Back in Canada's wonderful and chest-expanding 1967 Centennial Year, which was also my second year of Grade 13 at Sir Winston Churchill Secondary School in St. Catharines, our precise and eloguent British-born English teacher Mr. Bartlett would ask us, “Why use just one or two simple words to emphasize a point, when two or three less well-known words would suffice?”
During the current lockdown, many of us have too much time on our hands. So, indulge me while I ramble about wordy signs.
To be clear, our local signs should obey the concept of K.I.S.S. Keep it simple and straightforward. Instead of “This Outdoor Amenity is closed,” how about “Playground Closed” or “Tennis Courts Closed.”
It seems that sign makers and sign authors are paid by the word. I learned this in 1972 while working at the Olympic Games Village in Munich for three months. The host city had to provide all signage in three languages. French, to remember Baron Pierre de Coubertin, the visionary (misogynist) founder of the modern Olympics in 1896, English, as a widely used international language, and German, for obvious reasons.
Hundreds of taxi stands were verbosely signed “Taxi, Taxis, Taxi.”
But back to our piece of geographical and cultural paradise.
What used to be simple and direct has become verbose, euphuistic (look up euphemism) and a bit too much.
For example, I recently saw a metal sign indicating a “Tow Away Zone.” It read, and I'm not making this up, “All Vehicles noted to be in violation of Parking Policies will be Relocated.”
Right here on Niagara-on-the-Lake's high street, Queen Street, in front of an ice cream shoppe, we see temporary metal fencing and professionally made signs reading, “Cows Staging Area.” Huh? Where should we line up?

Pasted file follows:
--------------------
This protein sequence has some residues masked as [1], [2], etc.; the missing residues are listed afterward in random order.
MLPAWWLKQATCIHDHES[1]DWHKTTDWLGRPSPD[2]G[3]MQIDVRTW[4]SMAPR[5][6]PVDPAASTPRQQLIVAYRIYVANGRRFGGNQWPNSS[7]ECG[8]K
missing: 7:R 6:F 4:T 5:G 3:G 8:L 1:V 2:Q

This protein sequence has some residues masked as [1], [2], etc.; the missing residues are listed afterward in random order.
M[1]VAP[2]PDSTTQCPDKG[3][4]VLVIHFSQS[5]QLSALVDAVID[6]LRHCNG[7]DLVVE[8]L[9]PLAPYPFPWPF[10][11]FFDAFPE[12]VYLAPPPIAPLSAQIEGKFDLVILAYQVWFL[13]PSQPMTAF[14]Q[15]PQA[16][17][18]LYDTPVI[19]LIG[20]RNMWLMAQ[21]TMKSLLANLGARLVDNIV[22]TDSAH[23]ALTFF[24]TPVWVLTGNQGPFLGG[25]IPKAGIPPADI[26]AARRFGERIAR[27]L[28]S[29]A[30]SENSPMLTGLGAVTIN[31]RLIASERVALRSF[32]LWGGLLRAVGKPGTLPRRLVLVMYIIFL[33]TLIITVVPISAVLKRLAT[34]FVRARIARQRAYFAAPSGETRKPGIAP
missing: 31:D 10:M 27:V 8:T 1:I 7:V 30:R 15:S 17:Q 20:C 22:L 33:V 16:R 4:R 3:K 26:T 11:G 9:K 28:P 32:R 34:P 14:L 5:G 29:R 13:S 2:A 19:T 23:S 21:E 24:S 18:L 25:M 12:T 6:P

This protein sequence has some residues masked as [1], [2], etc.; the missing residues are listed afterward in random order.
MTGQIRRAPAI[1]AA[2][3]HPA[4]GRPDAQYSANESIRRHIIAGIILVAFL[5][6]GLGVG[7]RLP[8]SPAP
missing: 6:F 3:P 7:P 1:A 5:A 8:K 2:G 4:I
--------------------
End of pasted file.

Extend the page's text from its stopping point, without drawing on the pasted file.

In a local public park, new and laminated signs read, Ryerson Park SURVEY. We want your feedback. “The Town of Niagara-on-the-Lake is soliciting public engagement regarding the use of this park (Ryerson Park).” Soliciting public engagement? Sheesh, eh?
The newest “Welcome Signs” at our playgrounds include some 14 instructions. To pass muster, we must use parks only during daylight hours, inspect play equipment before using, we cannot run, push or shove,and we must wear proper footwear at all times. We must stay away from moving swings and the bottom of slides.
Do they think citizens using these playgrounds are children? With no common sense? No skipping ropes and adult supervision is recommended. Not required?
Hopefully I am not being whiny. Just observin' and commentin'.
This global pandemic is forcing new thoughts and actions by various levels of government.
Our leaders have so many responsibilities. To name a few: Safe water, safe roads, education, parks and recreation, libraries, policing and the list goes on.
I thank them, but respectfully ask that potential liabilities and potential legal fees do not totally rule the day.
How about providing our beleaguered bylaw officers with colourful, unique uniforms? Perhaps the great Angie Strauss could design clothing more welcoming than the current dark blue militaristic uniforms? Just thinkin'
And while I am expressing gratitude, let's have a shout out for the hardworking, happy and courteous crew from Circle P Paving. They started at 7:01 a.m. on Monday, April 19, and except for two snow days, haven't stopped upgrading our streets in Chautauqua. It has been amazing to watch. As the foreman said, “This is what we do, eh?
So, in the year 2021, I cannot find words or energy to talk about the “Alcohol in the Parks” kerfuffle.
My late mother would say, “Goodness gracious me. Grow up.”
As ever, she gets the last word.
Think positive. Test negative.